The start of the monsoon season has been marked by exceptionally heavy rain across the Indian Ocean nation.
At least 22 people have died in Sri Lanka after torrential rain brought flooding and mudslides across the island nation.
The country’s Disaster Management Centre reported that one person was missing and 8 others were injured.
The western Kalutara region was worst hit; at least 14 people died here as rockfalls and landslides destroyed 44 homes.
The flooding followed exceptionally heavy rainfall on the 4th; Ratnapura, in the southwest of the country, reported 325mm. This compares with an average of 412mm for the entire month of June. Just 5 days into the month and rainfall in the city has totaled 470mm.
The flooding rain is part of the summer monsoon as winds blow from the southwest. Despite the severity of the floods, farmers will welcome the arrival of the rain as Sri Lanka has been in the grips of a drought which extends back to November last year.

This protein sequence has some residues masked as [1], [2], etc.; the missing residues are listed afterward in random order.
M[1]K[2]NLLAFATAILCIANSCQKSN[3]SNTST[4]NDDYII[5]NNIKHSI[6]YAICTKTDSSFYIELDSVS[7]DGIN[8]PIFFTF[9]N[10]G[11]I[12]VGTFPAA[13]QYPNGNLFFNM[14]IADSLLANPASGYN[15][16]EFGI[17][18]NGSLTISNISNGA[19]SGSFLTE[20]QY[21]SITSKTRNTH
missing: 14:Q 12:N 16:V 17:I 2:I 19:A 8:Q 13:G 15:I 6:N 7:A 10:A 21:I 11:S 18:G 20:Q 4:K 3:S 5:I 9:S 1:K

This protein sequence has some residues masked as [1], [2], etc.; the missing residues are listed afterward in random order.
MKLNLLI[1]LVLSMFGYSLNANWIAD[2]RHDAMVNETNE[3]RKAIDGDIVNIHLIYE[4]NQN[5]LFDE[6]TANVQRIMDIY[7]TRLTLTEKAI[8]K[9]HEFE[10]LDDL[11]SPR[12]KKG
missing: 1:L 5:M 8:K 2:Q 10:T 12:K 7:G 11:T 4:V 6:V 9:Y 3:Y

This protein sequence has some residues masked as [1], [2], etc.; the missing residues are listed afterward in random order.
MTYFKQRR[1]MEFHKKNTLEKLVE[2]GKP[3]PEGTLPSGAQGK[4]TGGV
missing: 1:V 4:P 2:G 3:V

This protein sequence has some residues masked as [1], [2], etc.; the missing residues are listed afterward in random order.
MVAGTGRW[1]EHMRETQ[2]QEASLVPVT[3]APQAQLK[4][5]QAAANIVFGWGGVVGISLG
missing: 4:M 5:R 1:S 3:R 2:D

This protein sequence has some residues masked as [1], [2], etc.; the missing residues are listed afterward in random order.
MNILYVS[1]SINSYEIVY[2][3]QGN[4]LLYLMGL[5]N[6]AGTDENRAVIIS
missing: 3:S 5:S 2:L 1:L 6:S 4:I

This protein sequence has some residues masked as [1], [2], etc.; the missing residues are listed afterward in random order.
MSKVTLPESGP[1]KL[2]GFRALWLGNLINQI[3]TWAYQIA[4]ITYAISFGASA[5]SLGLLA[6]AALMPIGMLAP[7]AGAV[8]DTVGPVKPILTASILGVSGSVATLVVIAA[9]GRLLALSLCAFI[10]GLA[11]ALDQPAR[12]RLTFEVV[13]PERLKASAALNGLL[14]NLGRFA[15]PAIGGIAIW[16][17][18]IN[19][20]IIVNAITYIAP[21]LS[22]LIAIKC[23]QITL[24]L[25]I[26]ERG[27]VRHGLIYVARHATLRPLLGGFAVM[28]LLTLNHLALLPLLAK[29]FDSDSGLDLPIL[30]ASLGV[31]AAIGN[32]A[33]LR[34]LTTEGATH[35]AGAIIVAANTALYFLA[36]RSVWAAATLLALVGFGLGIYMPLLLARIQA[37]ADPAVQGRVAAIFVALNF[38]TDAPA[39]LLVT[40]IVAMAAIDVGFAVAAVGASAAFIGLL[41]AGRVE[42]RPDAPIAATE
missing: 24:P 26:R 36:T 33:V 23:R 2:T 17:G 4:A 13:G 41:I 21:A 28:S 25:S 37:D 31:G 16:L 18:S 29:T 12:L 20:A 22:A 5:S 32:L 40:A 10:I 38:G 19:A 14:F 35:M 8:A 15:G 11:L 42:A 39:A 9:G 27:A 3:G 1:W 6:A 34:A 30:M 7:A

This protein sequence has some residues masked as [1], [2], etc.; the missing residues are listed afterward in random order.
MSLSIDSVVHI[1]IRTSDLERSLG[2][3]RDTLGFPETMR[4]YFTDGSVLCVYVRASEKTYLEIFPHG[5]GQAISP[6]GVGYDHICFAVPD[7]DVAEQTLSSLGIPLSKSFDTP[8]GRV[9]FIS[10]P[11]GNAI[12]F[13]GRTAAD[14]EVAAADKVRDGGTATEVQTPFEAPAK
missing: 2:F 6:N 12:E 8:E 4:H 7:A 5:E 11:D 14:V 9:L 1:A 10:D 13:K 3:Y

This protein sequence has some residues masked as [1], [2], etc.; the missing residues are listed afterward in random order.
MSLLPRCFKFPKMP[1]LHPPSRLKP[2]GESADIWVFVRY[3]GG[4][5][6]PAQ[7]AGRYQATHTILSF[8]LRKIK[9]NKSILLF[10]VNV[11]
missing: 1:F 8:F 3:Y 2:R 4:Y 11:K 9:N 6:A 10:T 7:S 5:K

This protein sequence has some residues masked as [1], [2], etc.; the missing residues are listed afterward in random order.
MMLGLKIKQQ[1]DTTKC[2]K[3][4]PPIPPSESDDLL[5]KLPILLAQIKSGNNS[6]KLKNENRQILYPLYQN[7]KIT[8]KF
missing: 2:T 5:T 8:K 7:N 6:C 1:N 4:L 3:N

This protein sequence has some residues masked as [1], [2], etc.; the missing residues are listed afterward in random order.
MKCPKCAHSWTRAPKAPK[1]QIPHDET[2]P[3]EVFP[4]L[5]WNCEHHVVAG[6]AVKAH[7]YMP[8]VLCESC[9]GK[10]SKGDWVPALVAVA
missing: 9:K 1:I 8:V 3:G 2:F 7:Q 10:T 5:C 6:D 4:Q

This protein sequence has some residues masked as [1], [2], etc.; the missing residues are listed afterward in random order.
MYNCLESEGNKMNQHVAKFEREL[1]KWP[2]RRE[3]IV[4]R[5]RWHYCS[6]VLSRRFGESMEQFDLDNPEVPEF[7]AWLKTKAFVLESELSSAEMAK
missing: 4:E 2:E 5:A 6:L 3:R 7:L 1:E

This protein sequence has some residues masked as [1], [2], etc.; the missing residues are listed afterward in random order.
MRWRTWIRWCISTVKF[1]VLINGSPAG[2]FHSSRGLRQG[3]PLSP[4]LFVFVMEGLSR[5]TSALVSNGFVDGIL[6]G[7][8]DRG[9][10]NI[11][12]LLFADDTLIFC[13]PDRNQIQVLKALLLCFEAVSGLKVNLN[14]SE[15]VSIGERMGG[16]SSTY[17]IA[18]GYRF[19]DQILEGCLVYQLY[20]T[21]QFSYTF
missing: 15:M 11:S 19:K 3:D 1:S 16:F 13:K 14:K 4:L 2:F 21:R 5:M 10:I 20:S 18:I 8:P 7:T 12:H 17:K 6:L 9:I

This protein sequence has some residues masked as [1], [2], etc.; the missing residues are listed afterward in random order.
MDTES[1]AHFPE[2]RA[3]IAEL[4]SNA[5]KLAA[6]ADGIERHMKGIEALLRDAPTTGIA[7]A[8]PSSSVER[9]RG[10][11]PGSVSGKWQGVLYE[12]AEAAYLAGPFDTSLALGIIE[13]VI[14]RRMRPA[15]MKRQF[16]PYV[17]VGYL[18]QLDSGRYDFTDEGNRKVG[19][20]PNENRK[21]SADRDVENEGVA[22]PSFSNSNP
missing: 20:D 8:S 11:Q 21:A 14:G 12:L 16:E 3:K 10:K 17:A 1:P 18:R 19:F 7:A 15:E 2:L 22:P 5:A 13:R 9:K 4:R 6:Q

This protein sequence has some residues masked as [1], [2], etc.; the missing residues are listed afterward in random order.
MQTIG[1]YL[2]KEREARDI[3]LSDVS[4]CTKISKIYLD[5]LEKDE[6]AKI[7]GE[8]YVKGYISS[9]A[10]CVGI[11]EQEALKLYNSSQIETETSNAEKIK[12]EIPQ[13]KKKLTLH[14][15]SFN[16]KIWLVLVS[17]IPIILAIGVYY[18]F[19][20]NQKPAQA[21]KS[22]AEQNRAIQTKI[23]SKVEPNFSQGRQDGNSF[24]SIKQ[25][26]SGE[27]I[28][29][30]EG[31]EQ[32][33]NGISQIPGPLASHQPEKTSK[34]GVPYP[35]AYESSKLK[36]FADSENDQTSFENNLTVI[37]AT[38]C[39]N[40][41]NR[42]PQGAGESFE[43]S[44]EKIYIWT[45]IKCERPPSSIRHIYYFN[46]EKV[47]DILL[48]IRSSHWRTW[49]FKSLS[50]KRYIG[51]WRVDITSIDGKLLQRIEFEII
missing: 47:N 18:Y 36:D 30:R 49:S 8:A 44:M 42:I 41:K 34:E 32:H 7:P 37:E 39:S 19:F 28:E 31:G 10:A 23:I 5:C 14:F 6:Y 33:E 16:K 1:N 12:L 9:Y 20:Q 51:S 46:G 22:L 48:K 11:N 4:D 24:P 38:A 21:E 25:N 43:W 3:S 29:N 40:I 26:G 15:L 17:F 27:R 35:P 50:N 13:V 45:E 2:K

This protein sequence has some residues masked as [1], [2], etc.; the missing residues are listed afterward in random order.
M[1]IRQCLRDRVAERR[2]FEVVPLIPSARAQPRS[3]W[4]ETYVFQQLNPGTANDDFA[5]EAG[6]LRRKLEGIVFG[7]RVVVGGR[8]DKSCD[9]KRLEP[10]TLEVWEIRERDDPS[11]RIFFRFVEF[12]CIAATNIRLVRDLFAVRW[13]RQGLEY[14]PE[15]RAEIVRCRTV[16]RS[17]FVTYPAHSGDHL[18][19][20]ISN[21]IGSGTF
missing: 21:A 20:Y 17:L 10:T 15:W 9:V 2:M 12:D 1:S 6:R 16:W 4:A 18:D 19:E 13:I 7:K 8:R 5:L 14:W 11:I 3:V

The lack of rainfall continued through to May which saw just half of the 475mm that would normally be expected to fall.
One third of the country’s 8.6 million-strong labour force rely on agriculture for their livelihood. Many crops have been affected by the lack of rainfall. The valuable tea crop has been particularly badly hit by drought conditions and 5 percent of the rice crop has already been lost.
The drought is likely to have played its part in the severity of the flooding. A lack of vegetation and hard, compacted ground are likely to enhance surface run-off.
The general progress of the southwesterly monsoon has been about one week behind schedule, consequently much of neighbouring India remains in the grip of a heatwave. Temperatures across Haryana, Uttar Pradesh, Gujarat and Delhi have reached in excess of 45 degrees C. Here the cooling effect of the monsoon rain is still almost one month away.
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